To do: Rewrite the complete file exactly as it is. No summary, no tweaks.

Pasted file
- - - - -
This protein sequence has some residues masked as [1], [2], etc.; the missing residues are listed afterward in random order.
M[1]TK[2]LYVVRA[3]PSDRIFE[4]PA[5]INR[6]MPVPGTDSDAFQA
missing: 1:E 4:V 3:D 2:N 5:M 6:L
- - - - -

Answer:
This protein sequence has some residues masked as [1], [2], etc.; the missing residues are listed afterward in random order.
M[1]TK[2]LYVVRA[3]PSDRIFE[4]PA[5]INR[6]MPVPGTDSDAFQA
missing: 1:E 4:V 3:D 2:N 5:M 6:L